Melissa's Travels

Just Back From... Japan

I confess that Japan had not been top of my destination wish list, not the way Egypt, Greece, Africa, India or Peru had been, distant iconic points dazzling on the horizon that I hoped to reach from as long as I can remember. Now that I have visited, though, I understand why—Japan and her treasures are subtle and discreet. It would not be in the Japanese nature to flaunt her beauty, nor can it be captured in one representative image to lure hordes of tourists. In fact, many of the moments that stand out from my recent trip involve time lapses; it’s the reconciling of the radical contrasts: the Zen purity of a tatami-mat room and outside, the pulsing night skyline of Tokyo or the serenity of a traditional Japanese garden just steps from the celebration of indulgent consumerism in Ayoma where shopping feels like a joyous street party and Herzog and de Meuron have created a glorious temple to Prada. At Fushimi Inari shrine girls pose in kimonos for their selfie sticks. On Naoshima island, a quiet refuge of sandy beaches and pine forests, a small pier with a giant yellow and black spotted pumpkin statue by Kusma juts into the Seto Inland Sea, a desolate Pacific landscape with a dollop of Pop Art. These are the constant contrasts of Japan.

In Memoirs of A Geisha, one of the young women defines ritual as finding pleasure in daily habits, and much of the every day life in Japan has been elevated to an art form. Taking a bath involves rites: shower first sitting on a wooden stool and using a hiroki wood bath pail, then soak with salts and rinse again. Toilets, even in public places, have heating, washing, drying, and yes, music features. Esoteric arts with strict rules and philosophies surround everything from tea ceremonies to flower arranging; ikebana is based on placing branches and stems at precise angles. The way one appreciates nature follows guidelines in Japanese gardens as well. Stepping stones are set to force solitary meditation. In Kyoto, to gain access to one of the country’s most famous moss gardens, we, like all visitors, had to sit in a Shinto temple and write meditative calligraphy before being granted access to its eden. Our writing months in advance to request permission was not enough; the guardians want to ensure that visitors are in a “right” mind for the experience.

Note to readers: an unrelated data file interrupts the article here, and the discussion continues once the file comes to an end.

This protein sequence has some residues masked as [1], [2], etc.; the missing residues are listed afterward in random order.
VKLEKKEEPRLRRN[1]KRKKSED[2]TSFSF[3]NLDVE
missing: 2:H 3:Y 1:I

A visit to Japan does what great travel should, it transforms you by making you reexamine many of life’s daily rituals and shifts permanently the way you view the world. So not only is Japan now high on my list of places that I want to return to, but she sits solidly on my list of top travel destinations to recommend—even if as one friend said, ‘I loved my trip but I also felt like the country kept its heart hidden from us.’

Indagare Tip:

Now is a particularly good time to visit Japan because of the highly favorable yen exchange rate and beautiful new hotel properties like the Aman in Tokyo and the Ritz Carlton in Kyoto. Indagare’s ten-day Insider Trip included time at both of these new hotels (three days in each city) as well as a night at Gora Kadan, a beautiful traditional ryokan, or Japanese inn, with natural hot springs, as well as two nights on Naoshima island, aka the “art island.”

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